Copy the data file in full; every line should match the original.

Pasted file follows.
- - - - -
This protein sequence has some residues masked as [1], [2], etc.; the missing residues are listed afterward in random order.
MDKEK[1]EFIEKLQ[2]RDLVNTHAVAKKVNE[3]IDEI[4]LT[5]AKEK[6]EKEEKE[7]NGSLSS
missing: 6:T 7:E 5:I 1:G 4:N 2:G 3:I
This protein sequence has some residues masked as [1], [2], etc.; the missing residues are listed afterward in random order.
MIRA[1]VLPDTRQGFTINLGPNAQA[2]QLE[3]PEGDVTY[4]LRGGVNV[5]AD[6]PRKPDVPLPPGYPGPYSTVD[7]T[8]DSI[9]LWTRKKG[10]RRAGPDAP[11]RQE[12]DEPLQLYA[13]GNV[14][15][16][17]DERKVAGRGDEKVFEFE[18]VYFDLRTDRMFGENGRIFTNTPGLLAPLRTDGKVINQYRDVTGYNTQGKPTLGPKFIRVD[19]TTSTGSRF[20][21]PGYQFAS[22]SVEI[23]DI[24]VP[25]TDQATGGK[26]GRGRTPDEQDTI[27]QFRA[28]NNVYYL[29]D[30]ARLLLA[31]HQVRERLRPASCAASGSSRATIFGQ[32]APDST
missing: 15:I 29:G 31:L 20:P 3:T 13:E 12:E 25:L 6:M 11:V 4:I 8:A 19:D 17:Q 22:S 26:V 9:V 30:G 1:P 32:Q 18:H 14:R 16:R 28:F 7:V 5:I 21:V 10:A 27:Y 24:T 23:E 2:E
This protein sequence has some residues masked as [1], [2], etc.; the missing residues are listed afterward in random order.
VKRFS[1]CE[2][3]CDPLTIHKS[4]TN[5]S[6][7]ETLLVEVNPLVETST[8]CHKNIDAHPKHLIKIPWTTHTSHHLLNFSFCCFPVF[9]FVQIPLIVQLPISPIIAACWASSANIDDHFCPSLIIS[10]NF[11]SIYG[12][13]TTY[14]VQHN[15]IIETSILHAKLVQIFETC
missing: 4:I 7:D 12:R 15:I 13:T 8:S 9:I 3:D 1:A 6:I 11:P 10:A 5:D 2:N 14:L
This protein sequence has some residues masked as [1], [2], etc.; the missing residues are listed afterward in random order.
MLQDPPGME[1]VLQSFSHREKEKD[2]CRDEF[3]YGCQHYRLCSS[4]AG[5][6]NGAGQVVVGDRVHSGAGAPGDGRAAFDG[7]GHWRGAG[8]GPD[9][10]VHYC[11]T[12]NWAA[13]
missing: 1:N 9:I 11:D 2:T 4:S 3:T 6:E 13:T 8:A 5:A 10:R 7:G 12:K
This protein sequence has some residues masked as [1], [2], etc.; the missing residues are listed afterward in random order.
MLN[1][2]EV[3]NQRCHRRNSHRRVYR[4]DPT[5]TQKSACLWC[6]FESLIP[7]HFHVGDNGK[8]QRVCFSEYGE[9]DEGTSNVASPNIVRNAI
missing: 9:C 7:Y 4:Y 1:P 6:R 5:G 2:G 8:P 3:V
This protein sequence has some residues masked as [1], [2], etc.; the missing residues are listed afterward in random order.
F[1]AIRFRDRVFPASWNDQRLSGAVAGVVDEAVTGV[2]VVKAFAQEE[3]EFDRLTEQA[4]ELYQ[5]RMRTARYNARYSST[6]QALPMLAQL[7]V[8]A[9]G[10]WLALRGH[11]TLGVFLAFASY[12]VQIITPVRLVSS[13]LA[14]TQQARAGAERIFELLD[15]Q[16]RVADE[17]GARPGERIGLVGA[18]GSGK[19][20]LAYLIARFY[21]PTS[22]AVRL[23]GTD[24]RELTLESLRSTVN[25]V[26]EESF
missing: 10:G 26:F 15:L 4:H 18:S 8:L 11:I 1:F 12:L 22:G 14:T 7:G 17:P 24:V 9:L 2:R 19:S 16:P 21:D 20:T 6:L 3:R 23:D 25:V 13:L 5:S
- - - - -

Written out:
This protein sequence has some residues masked as [1], [2], etc.; the missing residues are listed afterward in random order.
MDKEK[1]EFIEKLQ[2]RDLVNTHAVAKKVNE[3]IDEI[4]LT[5]AKEK[6]EKEEKE[7]NGSLSS
missing: 6:T 7:E 5:I 1:G 4:N 2:G 3:I
This protein sequence has some residues masked as [1], [2], etc.; the missing residues are listed afterward in random order.
MIRA[1]VLPDTRQGFTINLGPNAQA[2]QLE[3]PEGDVTY[4]LRGGVNV[5]AD[6]PRKPDVPLPPGYPGPYSTVD[7]T[8]DSI[9]LWTRKKG[10]RRAGPDAP[11]RQE[12]DEPLQLYA[13]GNV[14][15][16][17]DERKVAGRGDEKVFEFE[18]VYFDLRTDRMFGENGRIFTNTPGLLAPLRTDGKVINQYRDVTGYNTQGKPTLGPKFIRVD[19]TTSTGSRF[20][21]PGYQFAS[22]SVEI[23]DI[24]VP[25]TDQATGGK[26]GRGRTPDEQDTI[27]QFRA[28]NNVYYL[29]D[30]ARLLLA[31]HQVRERLRPASCAASGSSRATIFGQ[32]APDST
missing: 15:I 29:G 31:L 20:P 3:T 13:E 12:E 25:L 6:M 11:V 4:I 8:A 19:D 17:Q 22:S 26:V 9:V 30:G 1:P 32:Q 18:H 14:R 16:R 28:F 7:V 5:I 21:V 10:A 27:Y 24:T 23:E 2:E
This protein sequence has some residues masked as [1], [2], etc.; the missing residues are listed afterward in random order.
VKRFS[1]CE[2][3]CDPLTIHKS[4]TN[5]S[6][7]ETLLVEVNPLVETST[8]CHKNIDAHPKHLIKIPWTTHTSHHLLNFSFCCFPVF[9]FVQIPLIVQLPISPIIAACWASSANIDDHFCPSLIIS[10]NF[11]SIYG[12][13]TTY[14]VQHN[15]IIETSILHAKLVQIFETC
missing: 4:I 7:D 12:R 15:I 13:T 8:S 9:I 3:D 1:A 6:I 11:P 10:A 5:D 2:N 14:L
This protein sequence has some residues masked as [1], [2], etc.; the missing residues are listed afterward in random order.
MLQDPPGME[1]VLQSFSHREKEKD[2]CRDEF[3]YGCQHYRLCSS[4]AG[5][6]NGAGQVVVGDRVHSGAGAPGDGRAAFDG[7]GHWRGAG[8]GPD[9][10]VHYC[11]T[12]NWAA[13]
missing: 1:N 9:I 11:D 2:T 4:S 3:T 6:E 13:T 8:A 5:A 10:R 7:G 12:K
This protein sequence has some residues masked as [1], [2], etc.; the missing residues are listed afterward in random order.
MLN[1][2]EV[3]NQRCHRRNSHRRVYR[4]DPT[5]TQKSACLWC[6]FESLIP[7]HFHVGDNGK[8]QRVCFSEYGE[9]DEGTSNVASPNIVRNAI
missing: 9:C 7:Y 4:Y 1:P 6:R 5:G 2:G 8:P 3:V
This protein sequence has some residues masked as [1], [2], etc.; the missing residues are listed afterward in random order.
F[1]AIRFRDRVFPASWNDQRLSGAVAGVVDEAVTGV[2]VVKAFAQEE[3]EFDRLTEQA[4]ELYQ[5]RMRTARYNARYSST[6]QALPMLAQL[7]V[8]A[9]G[10]WLALRGH[11]TLGVFLAFASY[12]VQIITPVRLVSS[13]LA[14]TQQARAGAERIFELLD[15]Q[16]RVADE[17]GARPGERIGLVGA[18]GSGK[19][20]LAYLIARFY[21]PTS[22]AVRL[23]GTD[24]RELTLESLRSTVN[25]V[26]EESF
missing: 10:G 26:F 15:L 4:H 18:S 8:L 11:I 1:F 12:L 22:G 14:T 7:G 17:P 24:V 9:L 2:R 19:S 16:P 21:D 20:T 6:L 3:R 23:D 25:V 13:L 5:S